• Investors are entering third-quarter earnings season with bright expectations that this could propel the next leg of the stock market’s rally.  After all, analysts have been lifting estimates for the quarter – a move that goes against the norm.  Typically, earnings expectations decline as the quarter progresses.  This means analysts are probably closer to the mark than usual, so investors who expect big upside surprises could be disappointed.  Investors will also be eager to know the outlook for the just-started fourth quarter.  Given that some big companies have been throwing up caution flags in the form of layoffs (Disney, Dow, and Allstate), companies might understandably strike a cautious tone which investors should be ready for.  It is unlikely, in our view, this earnings season will be a catalyst for higher share prices, especially with so many key macro events unfolding over the next few months (see main section below).
  • Many smart investors think that the semiconductor industry may now be the most important sector of the stock market because of its informational value.  So it was good to see the Philadelphia Semiconductor Index break out to a new high last Friday.  Recent semi sales have been particularly strong for autos and mobile phones.  Remember when semis were just found in computers and smartphones?  Now they are everywhere.  If semi manufacturers are doing well, so is the economy.
  • Who the President is and what they do is very important, but maybe not as consequential as many would have you believe.  For example, Presidents Trump and Obama could not be more different from each other, but their stock market performance results are quite similar.  The two best performing sectors under both presidents were consumer discretionary and technology stocks.  The worst performer under each?  Energy.  It is not just those three sectors.  In fact, there has been a strong correlation between the performance ranks of all sectors with the exception of consumer staples.  The business climate and earnings generation is what is most important to investors.


There are always competing forces for investors to deal with.  After all, that is what makes markets.  Today’s balance sheet of pros and cons suggests headwinds as we enter Q4.  Here are the factors we see as most significant:

  • We are still in a bull market.  The following chart shows that the plunge earlier this year didn’t violate the long-term bullish trend (since 2009).  This conclusion is based on the premise that bear markets are long-term affairs grinding sideways or lower over several months.  The crash earlier this year only lasted about a month.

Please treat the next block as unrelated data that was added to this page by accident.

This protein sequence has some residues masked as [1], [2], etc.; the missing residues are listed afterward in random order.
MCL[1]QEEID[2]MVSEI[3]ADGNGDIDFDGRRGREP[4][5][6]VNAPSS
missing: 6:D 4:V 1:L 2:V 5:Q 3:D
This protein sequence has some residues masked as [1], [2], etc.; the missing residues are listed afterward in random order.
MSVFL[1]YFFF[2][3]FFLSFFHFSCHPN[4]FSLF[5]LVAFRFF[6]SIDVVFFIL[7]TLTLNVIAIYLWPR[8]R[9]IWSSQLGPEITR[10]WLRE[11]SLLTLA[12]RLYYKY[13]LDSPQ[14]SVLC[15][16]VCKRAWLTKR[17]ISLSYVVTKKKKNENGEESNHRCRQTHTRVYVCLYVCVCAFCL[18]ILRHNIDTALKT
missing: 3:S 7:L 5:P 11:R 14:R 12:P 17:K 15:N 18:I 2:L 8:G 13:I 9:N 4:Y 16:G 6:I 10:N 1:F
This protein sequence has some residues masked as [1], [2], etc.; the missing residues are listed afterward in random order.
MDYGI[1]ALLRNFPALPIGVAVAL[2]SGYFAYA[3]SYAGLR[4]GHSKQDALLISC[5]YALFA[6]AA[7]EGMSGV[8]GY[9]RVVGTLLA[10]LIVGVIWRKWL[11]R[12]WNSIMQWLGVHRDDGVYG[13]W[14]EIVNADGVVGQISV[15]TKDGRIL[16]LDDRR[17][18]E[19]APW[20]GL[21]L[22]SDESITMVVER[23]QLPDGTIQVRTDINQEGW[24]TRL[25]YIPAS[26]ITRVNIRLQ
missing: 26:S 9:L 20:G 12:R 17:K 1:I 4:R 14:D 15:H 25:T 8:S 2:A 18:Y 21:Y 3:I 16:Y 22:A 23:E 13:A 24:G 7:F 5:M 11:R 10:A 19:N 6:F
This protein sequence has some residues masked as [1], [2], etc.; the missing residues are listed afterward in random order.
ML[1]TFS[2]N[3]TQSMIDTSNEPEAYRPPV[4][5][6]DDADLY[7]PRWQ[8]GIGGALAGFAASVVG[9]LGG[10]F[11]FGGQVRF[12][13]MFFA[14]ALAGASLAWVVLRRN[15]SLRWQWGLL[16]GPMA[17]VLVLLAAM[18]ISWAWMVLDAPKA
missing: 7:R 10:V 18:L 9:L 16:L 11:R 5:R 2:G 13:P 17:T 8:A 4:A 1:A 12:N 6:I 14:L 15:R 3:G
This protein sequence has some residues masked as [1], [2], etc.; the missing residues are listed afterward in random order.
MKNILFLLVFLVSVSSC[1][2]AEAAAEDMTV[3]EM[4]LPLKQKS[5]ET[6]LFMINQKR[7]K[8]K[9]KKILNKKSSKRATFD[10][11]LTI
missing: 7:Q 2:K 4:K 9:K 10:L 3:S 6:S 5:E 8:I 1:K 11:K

• The FED is massively accommodative.  Don’t fight the Fed.
  • Stocks remain cheap relative to bonds.
  • Strong semiconductor industry and transportation sector.
  • U.S. consumer is spending money.
  • Strong manufacturing.
  • The housing sector is on fire.
  • COVID – fewer deaths, closer to vaccine.
  • Surprising earnings resilience.
  • 2020 is not 1999.  We have optimism, not euphoria.


  • Valuations are stretched – the highest since 1999.  The graph below is Warren Buffet’s favorite valuation indicator:  the value of corporate equities divided by GDP.  It is at an all-time high.

Source:  Advisor Perspectives

  • Top-heavy market (with a concentration in technology stocks). 
  • The major buyer of stocks since 2009, corporations, has slowed down their purchases.  The chart below shows the waterfall decline this year in stock buybacks:

    Source:  Compustate, Goldman Sachs Global Investment Research


  • Re-emergence of the day trader.
  • Slowing improvement for employment.
  • COVID – still here.
  • Froth in the IPO market – SNOWFLAKE is an example.
  • November election.

Our list is not meant to be all-inclusive but rather a summary of the market’s key points in our view.  Since we stay fully invested, one could argue that constructing this list is purely academic.  However, any evidence of how our economy is actually doing during COVID, and when the economy may fully reopen is crucial to our investment strategy at the margin.  Specifically, the mix among sectors and the target areas for new purchases depends on this analysis.